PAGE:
Jazz pianist and composer Connie Han released her latest album, Secrets of Inanna, this past September. Inspired by the Sumerian goddess of love and war, the 12-track album takes the listener on a journey through tribulations, death, and rebirth, a story that, in many ways, mirrors Han’s own artistic journey. APA spoke with Han about her latest album, artistic philosophy, and how jazz can be pretty epic.
This interview has been edited and condensed for clarity.
APA: Congratulations on your new album! “Secrets of Inanna” is based on a very interesting mythological story. Can you give tell us what it’s about and how it became the inspiration for this album?
Han: Not many people are aware of Inanna’s existence since she is not portrayed in popular culture. Most people recognize her iteration as Venus or Aphrodite in Greek and Roman mythology, respectively, but essentially, Inanna is the proto goddess of love, beauty, femininity, and war. But what makes her so multifaceted and brilliant as a character and person is that she is both the muse and the masterpiece. She is not merely a source of inspiration for someone else, rather, she is her full agency. She retains her hyper femininity and poise, yet she also has this insatiable lust for power, conquest, and dominion, qualities that not many people associate with a goddess.
She goes through an incredibly arduous journey where she dies and resurrects at the hands of her sister. She has a lot of darkness in her arc, and she goes through an epic hero’s adventure. She is very well-rounded–and feisty–and I wanted to share her story because she’s an incredible source of inspiration.
APA: She is definitely a very unique character and a fascinating source of inspiration. How did you come across her story? And more generally, how do you find inspiration and direct it into something cohesive?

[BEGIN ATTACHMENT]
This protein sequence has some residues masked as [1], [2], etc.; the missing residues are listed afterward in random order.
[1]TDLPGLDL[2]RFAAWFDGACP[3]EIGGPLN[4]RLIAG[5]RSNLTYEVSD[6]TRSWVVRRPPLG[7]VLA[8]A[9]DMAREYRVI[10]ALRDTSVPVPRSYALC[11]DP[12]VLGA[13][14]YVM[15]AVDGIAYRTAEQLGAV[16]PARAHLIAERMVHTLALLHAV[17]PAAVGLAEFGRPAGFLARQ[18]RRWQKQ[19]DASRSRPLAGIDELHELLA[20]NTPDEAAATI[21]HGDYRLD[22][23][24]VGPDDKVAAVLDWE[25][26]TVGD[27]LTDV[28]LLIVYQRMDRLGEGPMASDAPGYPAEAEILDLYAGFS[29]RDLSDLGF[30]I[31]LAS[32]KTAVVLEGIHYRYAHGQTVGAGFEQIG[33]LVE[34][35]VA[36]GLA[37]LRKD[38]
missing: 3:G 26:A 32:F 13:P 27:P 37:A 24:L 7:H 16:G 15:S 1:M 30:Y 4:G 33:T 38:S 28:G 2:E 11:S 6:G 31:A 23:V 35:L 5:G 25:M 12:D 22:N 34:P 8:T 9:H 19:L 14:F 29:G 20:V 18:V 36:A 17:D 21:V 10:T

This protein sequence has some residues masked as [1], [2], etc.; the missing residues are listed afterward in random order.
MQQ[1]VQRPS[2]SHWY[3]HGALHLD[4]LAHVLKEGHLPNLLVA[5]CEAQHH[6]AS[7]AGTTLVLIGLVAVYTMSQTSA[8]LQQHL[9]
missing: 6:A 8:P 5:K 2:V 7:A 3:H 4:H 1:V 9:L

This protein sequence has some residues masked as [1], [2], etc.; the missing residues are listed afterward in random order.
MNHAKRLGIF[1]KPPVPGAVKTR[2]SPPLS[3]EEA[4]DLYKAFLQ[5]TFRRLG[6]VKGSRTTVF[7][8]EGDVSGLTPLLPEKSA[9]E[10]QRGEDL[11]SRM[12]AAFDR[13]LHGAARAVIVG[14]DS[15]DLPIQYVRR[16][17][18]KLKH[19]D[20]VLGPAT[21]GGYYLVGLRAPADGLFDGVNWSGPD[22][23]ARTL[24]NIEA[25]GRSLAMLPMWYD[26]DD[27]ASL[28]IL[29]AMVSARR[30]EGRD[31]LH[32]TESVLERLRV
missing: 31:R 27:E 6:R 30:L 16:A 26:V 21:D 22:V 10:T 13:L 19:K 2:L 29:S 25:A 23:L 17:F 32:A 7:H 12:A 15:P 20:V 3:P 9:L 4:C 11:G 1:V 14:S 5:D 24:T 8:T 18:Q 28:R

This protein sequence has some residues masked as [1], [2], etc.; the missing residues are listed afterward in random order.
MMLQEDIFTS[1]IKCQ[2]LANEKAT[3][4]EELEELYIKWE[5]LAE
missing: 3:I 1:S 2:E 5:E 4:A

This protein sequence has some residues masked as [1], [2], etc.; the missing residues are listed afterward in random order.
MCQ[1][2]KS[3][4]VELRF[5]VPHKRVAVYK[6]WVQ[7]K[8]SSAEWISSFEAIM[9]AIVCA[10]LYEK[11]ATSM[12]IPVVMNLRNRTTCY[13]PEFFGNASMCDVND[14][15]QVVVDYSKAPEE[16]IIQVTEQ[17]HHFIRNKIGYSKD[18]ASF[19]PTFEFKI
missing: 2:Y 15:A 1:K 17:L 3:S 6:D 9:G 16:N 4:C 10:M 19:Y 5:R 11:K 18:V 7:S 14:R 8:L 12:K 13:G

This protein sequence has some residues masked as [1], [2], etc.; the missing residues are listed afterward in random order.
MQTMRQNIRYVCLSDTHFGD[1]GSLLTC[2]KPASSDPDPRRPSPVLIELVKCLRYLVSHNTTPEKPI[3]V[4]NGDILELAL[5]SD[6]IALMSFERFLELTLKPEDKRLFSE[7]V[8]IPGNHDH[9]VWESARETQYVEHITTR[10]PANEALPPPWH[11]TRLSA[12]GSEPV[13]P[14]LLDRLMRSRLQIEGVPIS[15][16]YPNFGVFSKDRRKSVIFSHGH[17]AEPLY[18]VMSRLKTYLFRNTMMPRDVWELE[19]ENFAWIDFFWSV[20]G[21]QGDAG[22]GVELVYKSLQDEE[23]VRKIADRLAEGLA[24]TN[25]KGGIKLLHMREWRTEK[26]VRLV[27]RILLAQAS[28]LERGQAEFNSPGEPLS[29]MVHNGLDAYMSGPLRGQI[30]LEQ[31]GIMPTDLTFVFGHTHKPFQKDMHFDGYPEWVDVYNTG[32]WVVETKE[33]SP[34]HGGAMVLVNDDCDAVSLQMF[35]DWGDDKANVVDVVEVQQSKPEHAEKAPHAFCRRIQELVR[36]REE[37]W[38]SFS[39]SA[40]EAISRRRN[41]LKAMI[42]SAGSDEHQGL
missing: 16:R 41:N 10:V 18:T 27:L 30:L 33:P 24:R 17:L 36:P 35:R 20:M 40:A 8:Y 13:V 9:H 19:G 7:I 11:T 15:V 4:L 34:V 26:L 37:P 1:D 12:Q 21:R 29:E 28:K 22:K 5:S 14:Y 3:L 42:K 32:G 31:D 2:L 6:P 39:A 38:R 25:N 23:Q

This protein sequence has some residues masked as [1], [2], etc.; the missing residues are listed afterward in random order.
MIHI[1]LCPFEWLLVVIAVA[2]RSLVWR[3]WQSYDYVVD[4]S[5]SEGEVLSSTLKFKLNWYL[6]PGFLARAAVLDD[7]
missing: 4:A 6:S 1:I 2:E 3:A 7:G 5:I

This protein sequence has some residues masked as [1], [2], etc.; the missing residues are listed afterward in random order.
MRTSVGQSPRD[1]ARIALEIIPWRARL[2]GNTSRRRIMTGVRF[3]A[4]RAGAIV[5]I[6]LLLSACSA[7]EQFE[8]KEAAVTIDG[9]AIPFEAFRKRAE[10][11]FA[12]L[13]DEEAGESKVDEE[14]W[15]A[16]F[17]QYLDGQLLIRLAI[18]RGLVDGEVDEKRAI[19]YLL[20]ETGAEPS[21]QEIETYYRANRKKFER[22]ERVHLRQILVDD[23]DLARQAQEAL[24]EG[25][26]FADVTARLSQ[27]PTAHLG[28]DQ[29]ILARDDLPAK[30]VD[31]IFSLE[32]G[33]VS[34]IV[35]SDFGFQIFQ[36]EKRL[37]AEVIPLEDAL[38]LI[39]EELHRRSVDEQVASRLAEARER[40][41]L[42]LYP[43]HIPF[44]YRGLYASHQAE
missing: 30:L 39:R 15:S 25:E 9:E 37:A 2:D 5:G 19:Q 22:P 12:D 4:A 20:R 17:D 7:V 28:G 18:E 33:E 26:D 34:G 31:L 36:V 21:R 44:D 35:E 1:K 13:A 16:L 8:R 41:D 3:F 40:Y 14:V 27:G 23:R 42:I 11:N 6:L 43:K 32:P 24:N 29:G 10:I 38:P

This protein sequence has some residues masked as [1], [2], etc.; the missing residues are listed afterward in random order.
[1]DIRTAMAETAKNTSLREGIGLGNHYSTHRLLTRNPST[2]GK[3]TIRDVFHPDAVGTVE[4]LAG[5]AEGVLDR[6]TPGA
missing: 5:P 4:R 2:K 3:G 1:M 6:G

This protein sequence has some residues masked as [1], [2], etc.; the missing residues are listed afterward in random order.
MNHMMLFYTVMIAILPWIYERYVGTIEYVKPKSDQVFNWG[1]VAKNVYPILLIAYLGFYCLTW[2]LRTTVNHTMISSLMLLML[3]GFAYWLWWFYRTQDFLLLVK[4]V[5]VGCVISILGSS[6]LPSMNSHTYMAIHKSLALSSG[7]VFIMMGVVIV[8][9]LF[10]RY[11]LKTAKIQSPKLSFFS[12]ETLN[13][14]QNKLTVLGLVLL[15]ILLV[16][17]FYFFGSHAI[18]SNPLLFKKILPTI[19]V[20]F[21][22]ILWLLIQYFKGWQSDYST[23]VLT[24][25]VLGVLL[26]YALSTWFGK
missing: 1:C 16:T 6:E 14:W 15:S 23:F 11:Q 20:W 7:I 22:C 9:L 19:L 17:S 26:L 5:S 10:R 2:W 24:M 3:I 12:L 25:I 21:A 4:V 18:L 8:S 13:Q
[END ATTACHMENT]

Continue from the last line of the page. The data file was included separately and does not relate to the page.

Han: I originally discovered the story through my long-time collaborator, producer, and visionary, Bill Wysaske, who also co-wrote half the music on the album. He’s very well-read and is quite interested in mythology and lore, and he brought this story to me. I was immediately taken by her depth, and I started going down this rabbit hole, learning about how ancient mythologies are relevant to modern life. And, I see these myths as blueprints for our own spiritual journeys.
Inanna goes through her own iteration of the hero’s adventure and experiences the death and resurrection arc, two enduring archetypes commonly found in mythology across very diverse cultures. These archetypes are enduring because they are the blueprints, the lessons, the pieces of wisdom that cultures have developed to address the philosophical questions of life. When Inanna suffers through the Sumerican version of hell, that is a metaphor for overcoming the impossible and going through a spiritual transformation. She starts off as a young, humble girl who needs to undergo a rite of passage to learn the wisdom to have the right to become the queen.
I would say the mythology metaphor is applicable to artists in that there’s a certain level of sacrifice–spiritually, mentally, and physically–required to achieve what you have the potential to be, but I think it applies to any endeavor that an ambitious person would want to go through. I am very ambitious and always want to raise the bar.